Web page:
Sunday, April 13, 2014

20 Miles of Mistakes

It was the last one.

The final push.

The biggest training run to date...20 miles.

And in a nutshell, it was b.r.u.t.a.l.

To the credit of the run itself, I did sort of set myself up for a rough go.  The night before, I got a 90-minute deep tissue massage.  You know the one I'm talking about....where the therapist asks you if she's applying enough pressure right at the moment that you're certain she's broken your back and you meekly say, "Ya...I'm good," while you wince and try to focus on your breathing and stay calm.

And then, because she's dispelled the mother lode of toxins into your system, you're supposed to drink a trough of water and pee your brains out.  Instead, I went to book club and drank vodka, took some ibuprofen and went to bed.

I woke up at 6am with the intent of getting out the door early.  I was expecting the run to take me close to four hours and the temperature was already 60 degrees at 7am.  So, after applying a shit ton of sunscreen and body glide, I said a prayer and left.

Almost immediately, it didn't feel right.  I was hot, like sticky, can't get my breathing under control, nasty humid hot.  And then, to literally add fuel to the fire, I decided to try a different brand of nutrition, hell bent to find some gu that I could digest. And my stomach was in knots.

The first 13 miles were more than doable, but by the time I got to mile 15, I was beyond sluggish.  I play this game with myself where I refuse to walk unless I'm forced by another pedestrian, a cross walk, etc...but yesterday, I found myself defaulting to a walk and I knew I was in for it.

By mile 18, I ran out of water.  I carry my agua on my back in a 70 ounce Camelbak.  And well, given that it was sunny and 80 degrees at that point, I was fucked.

I barely eeked out the final two miles, when literally two blocks from my house, my knees buckled and my ass hit the trail and I called my husband to come and get me.  I was furious.  I came home and puked and cried.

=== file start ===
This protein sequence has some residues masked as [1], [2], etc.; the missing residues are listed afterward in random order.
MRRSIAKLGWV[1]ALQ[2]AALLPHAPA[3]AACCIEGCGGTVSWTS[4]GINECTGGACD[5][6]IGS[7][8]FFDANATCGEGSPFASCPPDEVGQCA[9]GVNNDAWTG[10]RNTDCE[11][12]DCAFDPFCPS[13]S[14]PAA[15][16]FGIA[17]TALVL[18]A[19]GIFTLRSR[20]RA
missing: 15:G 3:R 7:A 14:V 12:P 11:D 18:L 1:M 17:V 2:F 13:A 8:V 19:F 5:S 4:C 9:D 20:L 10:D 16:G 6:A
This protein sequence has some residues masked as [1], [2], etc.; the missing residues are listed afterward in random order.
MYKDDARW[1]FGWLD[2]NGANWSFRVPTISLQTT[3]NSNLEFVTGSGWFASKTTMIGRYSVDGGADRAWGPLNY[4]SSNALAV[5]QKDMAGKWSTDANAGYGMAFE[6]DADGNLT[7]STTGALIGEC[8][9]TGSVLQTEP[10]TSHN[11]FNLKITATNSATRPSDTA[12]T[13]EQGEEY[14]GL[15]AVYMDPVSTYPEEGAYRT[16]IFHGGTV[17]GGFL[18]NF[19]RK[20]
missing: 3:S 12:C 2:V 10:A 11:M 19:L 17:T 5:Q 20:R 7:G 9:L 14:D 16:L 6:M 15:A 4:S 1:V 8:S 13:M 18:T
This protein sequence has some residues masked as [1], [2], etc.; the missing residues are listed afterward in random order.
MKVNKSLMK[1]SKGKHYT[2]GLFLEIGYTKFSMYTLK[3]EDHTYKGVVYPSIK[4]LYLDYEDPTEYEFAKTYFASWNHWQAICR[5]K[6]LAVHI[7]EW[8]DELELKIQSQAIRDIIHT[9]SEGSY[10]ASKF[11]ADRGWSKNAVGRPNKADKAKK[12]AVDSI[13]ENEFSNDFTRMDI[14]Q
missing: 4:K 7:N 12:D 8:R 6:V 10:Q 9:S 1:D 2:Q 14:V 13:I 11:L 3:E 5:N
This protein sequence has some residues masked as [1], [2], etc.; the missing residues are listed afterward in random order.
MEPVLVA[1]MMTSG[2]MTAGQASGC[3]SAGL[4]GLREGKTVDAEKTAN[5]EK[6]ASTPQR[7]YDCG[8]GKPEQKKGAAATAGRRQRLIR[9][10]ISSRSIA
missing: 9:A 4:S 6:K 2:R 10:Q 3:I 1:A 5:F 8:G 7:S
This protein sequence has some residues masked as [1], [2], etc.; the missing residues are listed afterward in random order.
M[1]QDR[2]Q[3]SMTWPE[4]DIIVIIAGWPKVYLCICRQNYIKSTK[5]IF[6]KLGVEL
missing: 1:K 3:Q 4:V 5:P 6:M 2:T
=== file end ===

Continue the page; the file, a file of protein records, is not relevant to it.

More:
I had done the mileage, but it was the most miserable run to date and it was the last one before the race.  Not a good way to go out.

Feeling like a failure, I got dressed up and headed to a friends' surprise birthday party and chatted with one of my besties.  It was in that dialogue that it all came together...

"I feel like a fucking loser." (me)

"Naw...what did you learn?"

"Good God, what did I not learn.  No massage the night before.  I need to start hydrating in mass quantities days before the race.  I must take advantage of every aid station along the way.  I need to pace myself stronger on the first half of the mileage, so that as the heat kicks up, I can still maintain  the back half.  I've got to have a mantra and fall back on it over and over again when I find myself in the dark places." (me)

"Well then, thank God you had this piece of shit run.  You were meant to.  It served it's purpose.  You're working these kinks out now, instead of on the day of.  And, you survived.  Which means you can do it."

As hell bent as I am in my life to thrive and to accomplish, it was in that moment that I recognized that failure has more often served me than success.  The lessons I've learned when I'm on the ground writhing in pain, humiliated, fearful, regretful, angry and frustrated have always stuck with me.  And the greatest lesson has always been to get back up again.

Three weeks from today is race day.

The physical taper has begun, but I'm using these 21 days to get strong mentally and to let the lessons sink in...because as my friend taught me, it's never too late to capitalize on that which you thought was a huge failure.


  1. Kelly, it's been 2 years now since my last marathon and it seems like yesterday that I was in your spot. You had me at massage! Good luck. Will look for you in Lincoln!

  2. Jim! Thanks so much for the encouraging words. I'm tentatively excited and continue to wonder why I had this dream on my bucket list...praying that it all works out. See you soon!

  3. Kelly,
    I can relate to what Jim said and vividly remember sitting on a curb about 2 miles from our home calling my husband crying because I was screwed. But your bestie was right-learning the lessons now is better than on race day. Some of the best advice I was ever given as right before the race gun went off at my first marathon. The announcer said, "if you believe you can finish the race today you will." Regardless of if you have to walk the last few miles, you WILL finish the race due to your commitment and desire to cross it off your Bucket List. Cheering you on my friend!


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